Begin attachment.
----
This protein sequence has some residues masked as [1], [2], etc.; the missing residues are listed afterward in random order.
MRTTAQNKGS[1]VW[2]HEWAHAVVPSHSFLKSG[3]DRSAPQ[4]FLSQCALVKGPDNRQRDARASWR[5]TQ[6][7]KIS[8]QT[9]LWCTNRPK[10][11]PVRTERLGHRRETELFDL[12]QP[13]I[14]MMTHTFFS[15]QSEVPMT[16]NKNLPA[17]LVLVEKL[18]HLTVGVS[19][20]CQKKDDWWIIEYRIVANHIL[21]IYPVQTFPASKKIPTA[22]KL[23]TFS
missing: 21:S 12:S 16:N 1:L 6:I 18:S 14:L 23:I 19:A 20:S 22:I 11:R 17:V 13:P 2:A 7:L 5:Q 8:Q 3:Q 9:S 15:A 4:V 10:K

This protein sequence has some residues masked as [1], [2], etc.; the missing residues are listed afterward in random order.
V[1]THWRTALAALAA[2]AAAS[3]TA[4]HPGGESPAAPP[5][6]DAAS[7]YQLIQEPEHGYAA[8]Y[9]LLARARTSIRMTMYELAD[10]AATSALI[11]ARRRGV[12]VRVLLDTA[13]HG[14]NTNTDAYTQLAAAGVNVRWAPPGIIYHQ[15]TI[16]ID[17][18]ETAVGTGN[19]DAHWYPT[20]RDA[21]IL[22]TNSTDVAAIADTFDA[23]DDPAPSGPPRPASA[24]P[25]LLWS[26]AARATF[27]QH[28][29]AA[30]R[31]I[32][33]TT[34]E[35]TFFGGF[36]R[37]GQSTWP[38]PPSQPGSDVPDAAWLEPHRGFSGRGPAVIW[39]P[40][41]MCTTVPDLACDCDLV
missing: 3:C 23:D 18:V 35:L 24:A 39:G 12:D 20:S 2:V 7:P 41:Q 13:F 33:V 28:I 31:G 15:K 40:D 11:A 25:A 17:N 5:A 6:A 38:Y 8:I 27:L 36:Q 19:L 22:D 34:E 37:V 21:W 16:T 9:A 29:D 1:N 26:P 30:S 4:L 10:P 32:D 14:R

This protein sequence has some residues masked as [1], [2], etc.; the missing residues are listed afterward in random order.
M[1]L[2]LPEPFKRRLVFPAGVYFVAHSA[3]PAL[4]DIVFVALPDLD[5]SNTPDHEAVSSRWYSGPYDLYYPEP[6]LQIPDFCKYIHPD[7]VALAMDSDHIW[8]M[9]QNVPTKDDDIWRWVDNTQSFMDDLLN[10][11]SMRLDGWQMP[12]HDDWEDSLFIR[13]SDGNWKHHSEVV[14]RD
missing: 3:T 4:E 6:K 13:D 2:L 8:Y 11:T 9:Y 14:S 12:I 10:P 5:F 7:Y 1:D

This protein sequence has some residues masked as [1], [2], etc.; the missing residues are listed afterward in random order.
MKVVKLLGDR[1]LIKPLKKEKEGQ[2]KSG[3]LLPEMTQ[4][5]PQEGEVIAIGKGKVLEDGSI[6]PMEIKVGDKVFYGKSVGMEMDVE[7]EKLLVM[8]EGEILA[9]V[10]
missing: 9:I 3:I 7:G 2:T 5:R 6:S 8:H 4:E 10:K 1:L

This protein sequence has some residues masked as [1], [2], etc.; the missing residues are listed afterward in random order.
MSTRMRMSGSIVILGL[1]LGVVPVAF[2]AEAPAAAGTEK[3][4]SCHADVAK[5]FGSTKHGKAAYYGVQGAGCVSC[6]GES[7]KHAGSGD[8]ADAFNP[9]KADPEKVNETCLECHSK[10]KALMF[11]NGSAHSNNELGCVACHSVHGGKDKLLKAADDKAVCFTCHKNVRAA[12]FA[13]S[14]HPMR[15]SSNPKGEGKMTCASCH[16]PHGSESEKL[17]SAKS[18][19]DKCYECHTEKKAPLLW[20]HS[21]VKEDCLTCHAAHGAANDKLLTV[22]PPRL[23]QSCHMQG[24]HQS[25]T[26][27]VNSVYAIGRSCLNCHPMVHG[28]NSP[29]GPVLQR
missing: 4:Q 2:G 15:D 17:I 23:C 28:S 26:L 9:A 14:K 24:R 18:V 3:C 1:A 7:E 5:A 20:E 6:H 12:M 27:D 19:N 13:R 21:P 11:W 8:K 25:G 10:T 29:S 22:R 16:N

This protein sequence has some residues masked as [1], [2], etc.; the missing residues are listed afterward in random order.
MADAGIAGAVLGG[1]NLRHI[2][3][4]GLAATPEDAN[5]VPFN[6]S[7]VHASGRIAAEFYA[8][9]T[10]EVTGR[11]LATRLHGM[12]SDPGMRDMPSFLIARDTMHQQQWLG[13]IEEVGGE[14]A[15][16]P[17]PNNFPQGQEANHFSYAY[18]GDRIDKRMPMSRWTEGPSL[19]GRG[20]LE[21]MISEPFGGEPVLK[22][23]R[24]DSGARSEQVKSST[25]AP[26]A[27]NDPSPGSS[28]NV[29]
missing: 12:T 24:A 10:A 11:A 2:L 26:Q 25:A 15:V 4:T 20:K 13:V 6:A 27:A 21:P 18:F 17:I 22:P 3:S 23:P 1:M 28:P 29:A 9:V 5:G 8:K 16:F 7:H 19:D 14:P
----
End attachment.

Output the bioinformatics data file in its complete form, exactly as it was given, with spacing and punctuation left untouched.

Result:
This protein sequence has some residues masked as [1], [2], etc.; the missing residues are listed afterward in random order.
MRTTAQNKGS[1]VW[2]HEWAHAVVPSHSFLKSG[3]DRSAPQ[4]FLSQCALVKGPDNRQRDARASWR[5]TQ[6][7]KIS[8]QT[9]LWCTNRPK[10][11]PVRTERLGHRRETELFDL[12]QP[13]I[14]MMTHTFFS[15]QSEVPMT[16]NKNLPA[17]LVLVEKL[18]HLTVGVS[19][20]CQKKDDWWIIEYRIVANHIL[21]IYPVQTFPASKKIPTA[22]KL[23]TFS
missing: 21:S 12:S 16:N 1:L 6:I 18:S 14:L 23:I 19:A 20:S 22:I 11:R 17:V 13:P 2:A 7:L 5:Q 8:Q 3:Q 9:S 15:A 4:V 10:K

This protein sequence has some residues masked as [1], [2], etc.; the missing residues are listed afterward in random order.
V[1]THWRTALAALAA[2]AAAS[3]TA[4]HPGGESPAAPP[5][6]DAAS[7]YQLIQEPEHGYAA[8]Y[9]LLARARTSIRMTMYELAD[10]AATSALI[11]ARRRGV[12]VRVLLDTA[13]HG[14]NTNTDAYTQLAAAGVNVRWAPPGIIYHQ[15]TI[16]ID[17][18]ETAVGTGN[19]DAHWYPT[20]RDA[21]IL[22]TNSTDVAAIADTFDA[23]DDPAPSGPPRPASA[24]P[25]LLWS[26]AARATF[27]QH[28][29]AA[30]R[31]I[32][33]TT[34]E[35]TFFGGF[36]R[37]GQSTWP[38]PPSQPGSDVPDAAWLEPHRGFSGRGPAVIW[39]P[40][41]MCTTVPDLACDCDLV
missing: 3:C 23:D 18:V 35:L 24:A 39:G 12:D 20:S 2:V 7:P 41:Q 13:F 33:V 28:I 31:G 15:K 40:D 11:A 25:A 17:N 5:A 6:A 38:Y 8:I 27:L 36:Q 19:L 22:D 34:E 37:V 21:W 16:T 9:A 29:D 1:N 26:P 30:S 4:L 10:P 32:D 14:R

This protein sequence has some residues masked as [1], [2], etc.; the missing residues are listed afterward in random order.
M[1]L[2]LPEPFKRRLVFPAGVYFVAHSA[3]PAL[4]DIVFVALPDLD[5]SNTPDHEAVSSRWYSGPYDLYYPEP[6]LQIPDFCKYIHPD[7]VALAMDSDHIW[8]M[9]QNVPTKDDDIWRWVDNTQSFMDDLLN[10][11]SMRLDGWQMP[12]HDDWEDSLFIR[13]SDGNWKHHSEVV[14]RD
missing: 3:T 4:E 6:K 13:D 2:L 8:Y 11:T 9:Y 14:S 12:I 10:P 5:F 7:Y 1:D

This protein sequence has some residues masked as [1], [2], etc.; the missing residues are listed afterward in random order.
MKVVKLLGDR[1]LIKPLKKEKEGQ[2]KSG[3]LLPEMTQ[4][5]PQEGEVIAIGKGKVLEDGSI[6]PMEIKVGDKVFYGKSVGMEMDVE[7]EKLLVM[8]EGEILA[9]V[10]
missing: 9:I 3:I 7:G 2:T 5:R 6:S 8:H 4:E 10:K 1:L

This protein sequence has some residues masked as [1], [2], etc.; the missing residues are listed afterward in random order.
MSTRMRMSGSIVILGL[1]LGVVPVAF[2]AEAPAAAGTEK[3][4]SCHADVAK[5]FGSTKHGKAAYYGVQGAGCVSC[6]GES[7]KHAGSGD[8]ADAFNP[9]KADPEKVNETCLECHSK[10]KALMF[11]NGSAHSNNELGCVACHSVHGGKDKLLKAADDKAVCFTCHKNVRAA[12]FA[13]S[14]HPMR[15]SSNPKGEGKMTCASCH[16]PHGSESEKL[17]SAKS[18][19]DKCYECHTEKKAPLLW[20]HS[21]VKEDCLTCHAAHGAANDKLLTV[22]PPRL[23]QSCHMQG[24]HQS[25]T[26][27]VNSVYAIGRSCLNCHPMVHG[28]NSP[29]GPVLQR
missing: 4:Q 2:G 15:D 17:I 23:C 28:S 26:L 9:A 14:K 24:R 18:V 3:C 1:A 7:E 5:A 20:E 6:H 12:M 27:D 19:N 13:R 21:P 11:W 8:K 25:G 10:T 29:S 22:R 16:N

This protein sequence has some residues masked as [1], [2], etc.; the missing residues are listed afterward in random order.
MADAGIAGAVLGG[1]NLRHI[2][3][4]GLAATPEDAN[5]VPFN[6]S[7]VHASGRIAAEFYA[8][9]T[10]EVTGR[11]LATRLHGM[12]SDPGMRDMPSFLIARDTMHQQQWLG[13]IEEVGGE[14]A[15][16]P[17]PNNFPQGQEANHFSYAY[18]GDRIDKRMPMSRWTEGPSL[19]GRG[20]LE[21]MISEPFGGEPVLK[22][23]R[24]DSGARSEQVKSST[25]AP[26]A[27]NDPSPGSS[28]NV[29]
missing: 12:T 24:A 10:A 11:A 2:L 26:Q 25:A 15:V 4:T 20:K 13:V 6:A 27:A 21:P 18:F 17:I 22:P 3:S 23:P 1:M 28:P 29:A 9:V 5:G 8:K 16:F 7:H 19:D 14:P